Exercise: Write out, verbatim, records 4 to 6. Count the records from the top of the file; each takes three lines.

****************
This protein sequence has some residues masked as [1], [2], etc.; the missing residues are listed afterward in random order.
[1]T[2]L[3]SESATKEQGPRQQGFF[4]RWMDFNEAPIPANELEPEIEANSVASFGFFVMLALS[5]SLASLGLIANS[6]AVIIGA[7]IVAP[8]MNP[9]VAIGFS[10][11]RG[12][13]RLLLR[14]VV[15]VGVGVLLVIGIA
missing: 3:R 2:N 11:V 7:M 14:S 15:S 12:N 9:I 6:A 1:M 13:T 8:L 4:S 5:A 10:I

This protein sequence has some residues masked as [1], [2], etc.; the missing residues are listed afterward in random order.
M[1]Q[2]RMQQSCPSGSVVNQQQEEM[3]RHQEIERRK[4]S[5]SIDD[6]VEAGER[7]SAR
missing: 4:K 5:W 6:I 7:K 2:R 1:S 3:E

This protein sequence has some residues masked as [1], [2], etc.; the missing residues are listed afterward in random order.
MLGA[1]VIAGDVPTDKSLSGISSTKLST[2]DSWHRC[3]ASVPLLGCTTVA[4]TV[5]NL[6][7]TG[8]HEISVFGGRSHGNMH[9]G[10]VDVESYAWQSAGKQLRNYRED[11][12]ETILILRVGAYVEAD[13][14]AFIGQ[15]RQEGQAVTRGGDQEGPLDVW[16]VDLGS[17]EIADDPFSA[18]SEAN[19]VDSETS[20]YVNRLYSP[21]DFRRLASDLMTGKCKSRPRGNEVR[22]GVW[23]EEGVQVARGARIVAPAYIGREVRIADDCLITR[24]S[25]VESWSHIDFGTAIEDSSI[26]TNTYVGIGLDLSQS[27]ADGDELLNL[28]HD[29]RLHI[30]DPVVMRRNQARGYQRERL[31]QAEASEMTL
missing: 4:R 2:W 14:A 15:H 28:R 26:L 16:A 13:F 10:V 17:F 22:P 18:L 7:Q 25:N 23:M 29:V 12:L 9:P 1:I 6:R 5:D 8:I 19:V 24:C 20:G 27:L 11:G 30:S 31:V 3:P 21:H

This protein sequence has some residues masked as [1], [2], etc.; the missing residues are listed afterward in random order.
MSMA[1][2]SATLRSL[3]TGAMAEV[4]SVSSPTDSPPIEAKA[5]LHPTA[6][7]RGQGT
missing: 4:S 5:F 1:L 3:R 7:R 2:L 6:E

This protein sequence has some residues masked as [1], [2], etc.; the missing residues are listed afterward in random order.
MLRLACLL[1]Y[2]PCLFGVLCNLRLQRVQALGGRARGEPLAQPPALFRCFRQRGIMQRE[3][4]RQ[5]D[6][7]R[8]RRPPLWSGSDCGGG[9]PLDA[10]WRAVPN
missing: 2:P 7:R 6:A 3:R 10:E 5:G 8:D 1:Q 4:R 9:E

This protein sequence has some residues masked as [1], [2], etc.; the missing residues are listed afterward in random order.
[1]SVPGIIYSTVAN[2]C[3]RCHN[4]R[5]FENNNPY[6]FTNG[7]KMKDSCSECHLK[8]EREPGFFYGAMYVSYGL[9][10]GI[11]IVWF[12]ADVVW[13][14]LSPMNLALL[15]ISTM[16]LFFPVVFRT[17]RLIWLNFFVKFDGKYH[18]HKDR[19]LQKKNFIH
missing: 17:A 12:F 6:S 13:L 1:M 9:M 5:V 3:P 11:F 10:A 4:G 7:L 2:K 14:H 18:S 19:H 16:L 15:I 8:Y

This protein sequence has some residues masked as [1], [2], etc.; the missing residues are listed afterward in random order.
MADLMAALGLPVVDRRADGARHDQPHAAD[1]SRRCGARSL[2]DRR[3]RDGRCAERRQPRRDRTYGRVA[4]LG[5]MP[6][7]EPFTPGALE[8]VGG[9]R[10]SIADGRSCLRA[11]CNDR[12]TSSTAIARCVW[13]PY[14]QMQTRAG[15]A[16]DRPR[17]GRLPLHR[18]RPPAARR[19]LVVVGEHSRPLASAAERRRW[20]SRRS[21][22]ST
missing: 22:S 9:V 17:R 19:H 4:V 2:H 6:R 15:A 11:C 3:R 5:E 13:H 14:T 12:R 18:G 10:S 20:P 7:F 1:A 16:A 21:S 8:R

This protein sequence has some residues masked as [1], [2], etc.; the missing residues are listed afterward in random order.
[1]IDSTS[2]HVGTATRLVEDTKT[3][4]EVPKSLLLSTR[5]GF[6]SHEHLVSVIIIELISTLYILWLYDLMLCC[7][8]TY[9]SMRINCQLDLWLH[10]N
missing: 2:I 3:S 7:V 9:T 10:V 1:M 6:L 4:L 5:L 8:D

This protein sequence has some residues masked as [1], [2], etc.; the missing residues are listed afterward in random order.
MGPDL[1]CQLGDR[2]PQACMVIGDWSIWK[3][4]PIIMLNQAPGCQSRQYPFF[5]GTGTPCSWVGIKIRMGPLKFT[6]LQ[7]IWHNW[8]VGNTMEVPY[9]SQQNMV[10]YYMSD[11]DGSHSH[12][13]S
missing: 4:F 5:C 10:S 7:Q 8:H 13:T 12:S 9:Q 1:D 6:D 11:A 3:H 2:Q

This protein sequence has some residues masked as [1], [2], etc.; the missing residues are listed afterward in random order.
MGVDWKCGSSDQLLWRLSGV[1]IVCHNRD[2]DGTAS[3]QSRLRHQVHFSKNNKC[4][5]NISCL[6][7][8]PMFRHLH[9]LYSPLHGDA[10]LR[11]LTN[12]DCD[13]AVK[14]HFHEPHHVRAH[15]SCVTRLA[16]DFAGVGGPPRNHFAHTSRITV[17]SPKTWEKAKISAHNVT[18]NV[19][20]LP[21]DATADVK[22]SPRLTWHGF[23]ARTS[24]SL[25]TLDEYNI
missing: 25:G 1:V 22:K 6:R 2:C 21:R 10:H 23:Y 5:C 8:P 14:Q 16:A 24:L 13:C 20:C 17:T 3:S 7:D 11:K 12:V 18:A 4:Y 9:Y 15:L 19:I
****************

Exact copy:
This protein sequence has some residues masked as [1], [2], etc.; the missing residues are listed afterward in random order.
MSMA[1][2]SATLRSL[3]TGAMAEV[4]SVSSPTDSPPIEAKA[5]LHPTA[6][7]RGQGT
missing: 4:S 5:F 1:L 3:R 7:R 2:L 6:E

This protein sequence has some residues masked as [1], [2], etc.; the missing residues are listed afterward in random order.
MLRLACLL[1]Y[2]PCLFGVLCNLRLQRVQALGGRARGEPLAQPPALFRCFRQRGIMQRE[3][4]RQ[5]D[6][7]R[8]RRPPLWSGSDCGGG[9]PLDA[10]WRAVPN
missing: 2:P 7:R 6:A 3:R 10:E 5:G 8:D 1:Q 4:R 9:E

This protein sequence has some residues masked as [1], [2], etc.; the missing residues are listed afterward in random order.
[1]SVPGIIYSTVAN[2]C[3]RCHN[4]R[5]FENNNPY[6]FTNG[7]KMKDSCSECHLK[8]EREPGFFYGAMYVSYGL[9][10]GI[11]IVWF[12]ADVVW[13][14]LSPMNLALL[15]ISTM[16]LFFPVVFRT[17]RLIWLNFFVKFDGKYH[18]HKDR[19]LQKKNFIH
missing: 17:A 12:F 6:S 13:L 1:M 9:M 5:V 3:P 11:F 10:A 4:G 7:L 2:K 14:H 18:S 19:H 16:L 15:I 8:Y